1. How did you become involved in the VASCERN project?
After the launch of VASCERN in February 2017, Professor Miikka Vikkula (Chair of the VASCA WG) suggested that our patient association, VASCAPA, join VASCERN’s European Patient Advocacy Group (ePAG) in order to participate in the European Reference Networks (ERNs). He explained that the ERNs would be game changing as there would be a true joint European effort and the research possibilities from this collaboration were extremely promising. We in VASCAPA realized that this was a very important initiative. I had the privilege to join in Sept 2017 and last year I became ePAG Deputy Co-Chair for the VASCA WG.
As a mother of a child with a rare vascular anomaly I handle the logistics and offer my family the best support I can, but for the patient themselves they have to carry everything else and it can be a lot to deal with. The power, resilience, resourcefulness and determination that people with a rare disease have is amazing!
2. How do you as an ePAG patient advocate participate in the activities of VASCERN?
I participate in the VASCERN ePAG monthly meetings where we try to establish best practices between all patient organizations and spread them to those organizations that are not actively involved in VASCERN. We also discuss the work in progress of each Rare Disease Working Group (RDWG) and right now we are focusing on creating patient journeys, with help from Ines Hernando from Eurordis. We have similar objectives for the VASCA ePAG group, but with a focus on vascular anomalies. Additionally, I participate in the annual VASCA WG Face-to-Face meetings and VASCERN days, where I bring (as the other ePAG representatives) the patient’s voice into the discussions.
3. What is one thing that you would like the general public to know about the reality of living with a rare disease (or caring for someone with a rare disease)?
I would like the general public to understand the complexity that comes with having a rare disease, as a rare disease can touch so many different aspect of a person’s life. From the quest to receive a proper diagnosis, to the follow-up with doctors from different specialties, to the impact on one’s school/work/social life and the related extra expenses (as some are not even reimbursed). As a mother of a child with a rare vascular anomaly I handle the logistics and offer my family the best support I can, but for the patient themselves they have to carry everything else and it can be a lot to deal with. The power, resilience, resourcefulness and determination that people with a rare disease have is amazing! And they could use some help from the general public, health care providers and policy makers to improve the care and benefits they deserve.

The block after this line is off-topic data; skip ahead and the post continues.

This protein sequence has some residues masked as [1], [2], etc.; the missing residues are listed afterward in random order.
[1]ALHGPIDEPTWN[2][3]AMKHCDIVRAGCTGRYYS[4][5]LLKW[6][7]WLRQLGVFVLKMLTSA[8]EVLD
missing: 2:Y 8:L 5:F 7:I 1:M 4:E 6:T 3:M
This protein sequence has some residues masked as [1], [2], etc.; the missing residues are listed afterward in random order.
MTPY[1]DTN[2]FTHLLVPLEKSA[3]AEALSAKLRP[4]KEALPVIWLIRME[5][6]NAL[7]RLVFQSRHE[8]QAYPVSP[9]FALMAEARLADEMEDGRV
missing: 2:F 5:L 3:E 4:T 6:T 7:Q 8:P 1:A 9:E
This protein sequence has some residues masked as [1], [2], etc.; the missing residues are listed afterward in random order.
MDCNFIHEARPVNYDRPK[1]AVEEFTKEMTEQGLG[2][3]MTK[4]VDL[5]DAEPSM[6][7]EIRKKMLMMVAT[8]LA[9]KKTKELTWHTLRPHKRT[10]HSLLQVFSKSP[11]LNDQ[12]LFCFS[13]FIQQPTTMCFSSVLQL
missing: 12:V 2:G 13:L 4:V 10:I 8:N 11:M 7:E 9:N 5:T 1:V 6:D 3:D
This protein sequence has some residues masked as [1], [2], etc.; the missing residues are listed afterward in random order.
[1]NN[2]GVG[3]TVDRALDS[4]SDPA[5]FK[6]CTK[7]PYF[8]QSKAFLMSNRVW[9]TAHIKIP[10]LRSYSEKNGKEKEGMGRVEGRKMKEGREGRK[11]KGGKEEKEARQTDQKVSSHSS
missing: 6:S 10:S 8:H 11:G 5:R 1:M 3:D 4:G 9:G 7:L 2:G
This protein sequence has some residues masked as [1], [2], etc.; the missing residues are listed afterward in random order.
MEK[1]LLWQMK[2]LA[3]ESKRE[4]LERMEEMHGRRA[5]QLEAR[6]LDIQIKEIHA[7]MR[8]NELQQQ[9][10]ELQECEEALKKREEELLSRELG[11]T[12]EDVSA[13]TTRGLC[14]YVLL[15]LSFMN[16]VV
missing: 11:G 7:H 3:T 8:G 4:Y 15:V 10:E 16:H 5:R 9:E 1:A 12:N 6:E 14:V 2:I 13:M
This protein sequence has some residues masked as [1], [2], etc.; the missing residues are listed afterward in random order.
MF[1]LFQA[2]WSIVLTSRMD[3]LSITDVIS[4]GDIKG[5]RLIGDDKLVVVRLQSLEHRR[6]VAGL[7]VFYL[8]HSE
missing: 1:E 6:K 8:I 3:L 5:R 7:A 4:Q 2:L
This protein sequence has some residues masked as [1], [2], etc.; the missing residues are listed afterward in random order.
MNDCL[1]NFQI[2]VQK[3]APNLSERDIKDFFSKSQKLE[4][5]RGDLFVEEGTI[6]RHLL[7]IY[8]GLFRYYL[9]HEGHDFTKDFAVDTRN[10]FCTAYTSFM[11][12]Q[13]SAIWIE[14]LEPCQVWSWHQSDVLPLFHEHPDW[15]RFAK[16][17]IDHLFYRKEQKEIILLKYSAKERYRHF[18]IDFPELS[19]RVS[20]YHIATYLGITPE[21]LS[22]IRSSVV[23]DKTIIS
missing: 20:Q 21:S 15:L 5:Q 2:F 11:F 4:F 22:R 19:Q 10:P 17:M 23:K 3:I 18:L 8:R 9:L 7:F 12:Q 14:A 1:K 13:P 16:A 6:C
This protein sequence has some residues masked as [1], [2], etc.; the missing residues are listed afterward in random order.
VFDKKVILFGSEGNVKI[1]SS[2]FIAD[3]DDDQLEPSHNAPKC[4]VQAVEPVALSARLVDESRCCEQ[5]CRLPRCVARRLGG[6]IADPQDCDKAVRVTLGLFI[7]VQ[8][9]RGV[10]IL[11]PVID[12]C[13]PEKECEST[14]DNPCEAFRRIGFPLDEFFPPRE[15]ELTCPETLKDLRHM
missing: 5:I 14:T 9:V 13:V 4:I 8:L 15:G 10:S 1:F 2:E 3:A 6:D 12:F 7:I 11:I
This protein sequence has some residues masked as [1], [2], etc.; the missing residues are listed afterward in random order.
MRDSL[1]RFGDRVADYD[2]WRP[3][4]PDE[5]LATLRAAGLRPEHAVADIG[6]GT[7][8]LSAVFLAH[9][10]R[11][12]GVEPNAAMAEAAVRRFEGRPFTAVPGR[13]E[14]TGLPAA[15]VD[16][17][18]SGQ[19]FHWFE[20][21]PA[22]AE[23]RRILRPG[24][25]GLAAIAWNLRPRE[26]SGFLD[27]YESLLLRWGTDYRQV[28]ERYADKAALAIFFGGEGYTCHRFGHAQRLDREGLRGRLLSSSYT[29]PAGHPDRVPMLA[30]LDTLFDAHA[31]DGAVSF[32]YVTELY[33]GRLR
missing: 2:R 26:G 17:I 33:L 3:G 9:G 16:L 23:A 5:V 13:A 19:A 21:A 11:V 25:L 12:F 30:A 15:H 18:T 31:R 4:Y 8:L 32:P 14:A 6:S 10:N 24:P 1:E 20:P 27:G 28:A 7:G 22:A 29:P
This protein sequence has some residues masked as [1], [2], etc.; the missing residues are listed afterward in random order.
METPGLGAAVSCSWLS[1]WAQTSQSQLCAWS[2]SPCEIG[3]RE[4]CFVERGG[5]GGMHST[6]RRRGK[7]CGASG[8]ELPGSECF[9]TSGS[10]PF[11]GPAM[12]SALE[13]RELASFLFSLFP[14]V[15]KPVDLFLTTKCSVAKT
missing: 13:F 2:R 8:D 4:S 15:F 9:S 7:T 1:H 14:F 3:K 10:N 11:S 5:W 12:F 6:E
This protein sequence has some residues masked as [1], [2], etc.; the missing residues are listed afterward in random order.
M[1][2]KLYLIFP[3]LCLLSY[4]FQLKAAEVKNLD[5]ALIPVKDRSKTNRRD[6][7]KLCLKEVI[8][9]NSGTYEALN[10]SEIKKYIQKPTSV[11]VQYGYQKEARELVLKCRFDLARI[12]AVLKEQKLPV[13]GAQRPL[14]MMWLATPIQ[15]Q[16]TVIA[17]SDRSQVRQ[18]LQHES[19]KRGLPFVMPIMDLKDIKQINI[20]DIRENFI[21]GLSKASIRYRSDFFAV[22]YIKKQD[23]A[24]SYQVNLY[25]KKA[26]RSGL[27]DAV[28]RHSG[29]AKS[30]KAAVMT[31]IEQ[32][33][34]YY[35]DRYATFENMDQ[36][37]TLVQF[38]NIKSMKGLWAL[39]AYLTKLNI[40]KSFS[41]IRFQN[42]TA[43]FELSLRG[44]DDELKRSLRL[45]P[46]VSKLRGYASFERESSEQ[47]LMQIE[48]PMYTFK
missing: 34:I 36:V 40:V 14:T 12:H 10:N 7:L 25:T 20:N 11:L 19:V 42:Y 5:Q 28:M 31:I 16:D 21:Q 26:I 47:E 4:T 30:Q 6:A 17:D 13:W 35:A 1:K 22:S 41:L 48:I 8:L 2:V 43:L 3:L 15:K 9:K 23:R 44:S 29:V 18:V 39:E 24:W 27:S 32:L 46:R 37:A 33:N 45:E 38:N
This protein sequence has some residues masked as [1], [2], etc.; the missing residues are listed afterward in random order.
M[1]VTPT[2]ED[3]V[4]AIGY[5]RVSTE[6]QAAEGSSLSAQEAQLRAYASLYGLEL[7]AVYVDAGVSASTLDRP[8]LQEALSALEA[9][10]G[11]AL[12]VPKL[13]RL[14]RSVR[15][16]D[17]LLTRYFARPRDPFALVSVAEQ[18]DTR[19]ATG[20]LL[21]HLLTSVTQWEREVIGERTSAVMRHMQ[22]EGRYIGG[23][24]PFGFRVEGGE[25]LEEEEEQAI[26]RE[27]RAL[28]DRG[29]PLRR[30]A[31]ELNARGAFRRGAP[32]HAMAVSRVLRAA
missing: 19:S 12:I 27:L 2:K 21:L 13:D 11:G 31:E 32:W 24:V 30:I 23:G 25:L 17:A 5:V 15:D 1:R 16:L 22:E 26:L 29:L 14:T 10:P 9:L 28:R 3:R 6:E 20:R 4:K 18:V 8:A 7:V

THIS is the value of the ERNs: having the most experienced healthcare professionals united and the opportunity to pool patient data in order to perform meaningful research that can lead to conclusions that will improve the lives of patients with rare diseases.
4. Can you tell us a little about your rare disease and/or the patient association that you represent?
Vascular anomalies encompass many different rare diseases that affect the vascular tissue or the vascular system and cause symptoms and complications (some life-threatening) that can have a major physical and/or functional impact on the person and his/her quality of life. VASCAPA is a young patient organization established in Belgium in 2012, with members also in France. We offer patients a place to talk and connect with people with similar experiences and challenges, which is so important for both children and adults with a rare disease. We guide patients to expert centers for the best medical care and also share information via our website and newsletter. Last year, learning from what other patient associations in VASCERN have done, VASCAPA organized our first patient-doctors meeting and it was really successful. These meetings give patients an opportunity to ask all of the questions that they don’t have time to ask during an appointment, they are also a good chance to facilitate the dialogue between doctors and patients and to share information.